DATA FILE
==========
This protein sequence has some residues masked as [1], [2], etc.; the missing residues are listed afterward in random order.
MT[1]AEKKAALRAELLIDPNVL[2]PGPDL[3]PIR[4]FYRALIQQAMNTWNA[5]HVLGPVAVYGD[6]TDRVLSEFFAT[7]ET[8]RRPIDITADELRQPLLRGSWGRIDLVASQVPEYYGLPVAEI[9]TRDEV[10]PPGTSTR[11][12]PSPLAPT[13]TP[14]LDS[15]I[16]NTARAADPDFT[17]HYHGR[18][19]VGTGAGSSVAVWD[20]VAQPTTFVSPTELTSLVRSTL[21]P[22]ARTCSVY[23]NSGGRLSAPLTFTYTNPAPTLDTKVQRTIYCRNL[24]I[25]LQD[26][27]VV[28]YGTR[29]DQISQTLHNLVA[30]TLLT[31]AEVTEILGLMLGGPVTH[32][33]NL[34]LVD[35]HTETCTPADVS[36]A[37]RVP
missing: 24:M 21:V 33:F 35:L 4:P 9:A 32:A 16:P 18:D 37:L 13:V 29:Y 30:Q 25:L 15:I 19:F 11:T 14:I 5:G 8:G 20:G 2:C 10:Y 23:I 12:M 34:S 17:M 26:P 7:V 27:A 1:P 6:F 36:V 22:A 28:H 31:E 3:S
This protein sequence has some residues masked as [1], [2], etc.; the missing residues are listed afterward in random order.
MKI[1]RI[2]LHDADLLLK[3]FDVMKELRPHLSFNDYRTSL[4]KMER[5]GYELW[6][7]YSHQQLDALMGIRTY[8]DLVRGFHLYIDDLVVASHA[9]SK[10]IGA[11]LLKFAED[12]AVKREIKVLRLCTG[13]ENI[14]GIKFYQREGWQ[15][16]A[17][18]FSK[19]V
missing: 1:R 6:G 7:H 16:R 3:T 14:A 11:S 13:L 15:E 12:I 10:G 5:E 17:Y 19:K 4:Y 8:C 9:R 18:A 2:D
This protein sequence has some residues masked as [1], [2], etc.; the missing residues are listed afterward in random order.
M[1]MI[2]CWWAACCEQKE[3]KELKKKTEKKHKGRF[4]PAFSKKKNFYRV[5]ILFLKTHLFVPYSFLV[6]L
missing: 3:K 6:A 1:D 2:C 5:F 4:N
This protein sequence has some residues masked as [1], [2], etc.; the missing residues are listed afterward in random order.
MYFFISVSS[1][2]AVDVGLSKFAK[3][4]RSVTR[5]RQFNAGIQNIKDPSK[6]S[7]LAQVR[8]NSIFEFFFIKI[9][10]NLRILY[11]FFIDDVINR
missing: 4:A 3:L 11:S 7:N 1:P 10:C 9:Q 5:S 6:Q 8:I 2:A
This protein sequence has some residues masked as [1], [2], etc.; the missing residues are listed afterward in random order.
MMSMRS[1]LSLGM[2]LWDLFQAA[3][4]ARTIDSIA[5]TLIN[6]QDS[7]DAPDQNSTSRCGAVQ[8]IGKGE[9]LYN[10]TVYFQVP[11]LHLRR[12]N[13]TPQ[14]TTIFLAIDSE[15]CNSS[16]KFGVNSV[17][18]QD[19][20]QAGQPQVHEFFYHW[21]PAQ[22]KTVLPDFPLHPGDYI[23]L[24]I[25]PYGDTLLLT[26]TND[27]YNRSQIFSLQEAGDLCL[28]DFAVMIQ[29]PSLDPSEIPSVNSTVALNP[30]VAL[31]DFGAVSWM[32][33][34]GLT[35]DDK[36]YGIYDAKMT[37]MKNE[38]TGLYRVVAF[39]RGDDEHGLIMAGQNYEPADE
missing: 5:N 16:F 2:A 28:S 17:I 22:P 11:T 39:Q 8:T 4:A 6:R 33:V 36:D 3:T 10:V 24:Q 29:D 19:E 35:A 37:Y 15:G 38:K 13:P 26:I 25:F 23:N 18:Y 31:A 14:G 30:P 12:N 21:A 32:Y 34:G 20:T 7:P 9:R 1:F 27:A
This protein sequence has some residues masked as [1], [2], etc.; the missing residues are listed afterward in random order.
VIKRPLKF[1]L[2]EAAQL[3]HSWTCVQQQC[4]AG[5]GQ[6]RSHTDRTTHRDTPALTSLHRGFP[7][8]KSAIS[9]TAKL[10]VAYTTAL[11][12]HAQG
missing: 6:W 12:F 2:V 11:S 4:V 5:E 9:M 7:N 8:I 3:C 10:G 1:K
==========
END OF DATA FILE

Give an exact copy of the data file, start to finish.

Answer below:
This protein sequence has some residues masked as [1], [2], etc.; the missing residues are listed afterward in random order.
MT[1]AEKKAALRAELLIDPNVL[2]PGPDL[3]PIR[4]FYRALIQQAMNTWNA[5]HVLGPVAVYGD[6]TDRVLSEFFAT[7]ET[8]RRPIDITADELRQPLLRGSWGRIDLVASQVPEYYGLPVAEI[9]TRDEV[10]PPGTSTR[11][12]PSPLAPT[13]TP[14]LDS[15]I[16]NTARAADPDFT[17]HYHGR[18][19]VGTGAGSSVAVWD[20]VAQPTTFVSPTELTSLVRSTL[21]P[22]ARTCSVY[23]NSGGRLSAPLTFTYTNPAPTLDTKVQRTIYCRNL[24]I[25]LQD[26][27]VV[28]YGTR[29]DQISQTLHNLVA[30]TLLT[31]AEVTEILGLMLGGPVTH[32][33]NL[34]LVD[35]HTETCTPADVS[36]A[37]RVP
missing: 24:M 21:V 33:F 35:L 4:P 9:A 32:A 16:P 18:D 37:L 13:V 29:Y 30:Q 25:L 15:I 19:F 11:T 14:I 5:G 8:G 20:G 2:C 10:Y 23:I 12:M 34:S 17:M 26:P 7:V 27:A 1:P 6:F 36:V 22:A 28:H 31:E 3:S
This protein sequence has some residues masked as [1], [2], etc.; the missing residues are listed afterward in random order.
MKI[1]RI[2]LHDADLLLK[3]FDVMKELRPHLSFNDYRTSL[4]KMER[5]GYELW[6][7]YSHQQLDALMGIRTY[8]DLVRGFHLYIDDLVVASHA[9]SK[10]IGA[11]LLKFAED[12]AVKREIKVLRLCTG[13]ENI[14]GIKFYQREGWQ[15][16]A[17][18]FSK[19]V
missing: 1:R 6:G 7:H 16:R 3:T 14:A 11:S 13:L 15:E 12:I 10:G 5:E 17:Y 19:K 4:Y 8:C 9:R 18:A 2:D
This protein sequence has some residues masked as [1], [2], etc.; the missing residues are listed afterward in random order.
M[1]MI[2]CWWAACCEQKE[3]KELKKKTEKKHKGRF[4]PAFSKKKNFYRV[5]ILFLKTHLFVPYSFLV[6]L
missing: 3:K 6:A 1:D 2:C 5:F 4:N
This protein sequence has some residues masked as [1], [2], etc.; the missing residues are listed afterward in random order.
MYFFISVSS[1][2]AVDVGLSKFAK[3][4]RSVTR[5]RQFNAGIQNIKDPSK[6]S[7]LAQVR[8]NSIFEFFFIKI[9][10]NLRILY[11]FFIDDVINR
missing: 4:A 3:L 11:S 7:N 1:P 10:C 9:Q 5:S 6:Q 8:I 2:A
This protein sequence has some residues masked as [1], [2], etc.; the missing residues are listed afterward in random order.
MMSMRS[1]LSLGM[2]LWDLFQAA[3][4]ARTIDSIA[5]TLIN[6]QDS[7]DAPDQNSTSRCGAVQ[8]IGKGE[9]LYN[10]TVYFQVP[11]LHLRR[12]N[13]TPQ[14]TTIFLAIDSE[15]CNSS[16]KFGVNSV[17][18]QD[19][20]QAGQPQVHEFFYHW[21]PAQ[22]KTVLPDFPLHPGDYI[23]L[24]I[25]PYGDTLLLT[26]TND[27]YNRSQIFSLQEAGDLCL[28]DFAVMIQ[29]PSLDPSEIPSVNSTVALNP[30]VAL[31]DFGAVSWM[32][33][34]GLT[35]DDK[36]YGIYDAKMT[37]MKNE[38]TGLYRVVAF[39]RGDDEHGLIMAGQNYEPADE
missing: 5:N 16:F 2:A 28:S 17:I 22:P 11:T 39:Q 8:T 4:A 6:R 33:V 36:D 3:T 10:V 24:Q 29:D 19:E 35:A 37:Y 15:G 38:K 13:P 26:I 25:F 23:N 18:Y 31:A 14:G 30:P 12:N 21:A 32:Y 34:G 20:T 7:P 9:R 1:F 27:A
This protein sequence has some residues masked as [1], [2], etc.; the missing residues are listed afterward in random order.
VIKRPLKF[1]L[2]EAAQL[3]HSWTCVQQQC[4]AG[5]GQ[6]RSHTDRTTHRDTPALTSLHRGFP[7][8]KSAIS[9]TAKL[10]VAYTTAL[11][12]HAQG
missing: 6:W 12:F 2:V 11:S 4:V 5:E 9:M 7:N 8:I 3:C 10:G 1:K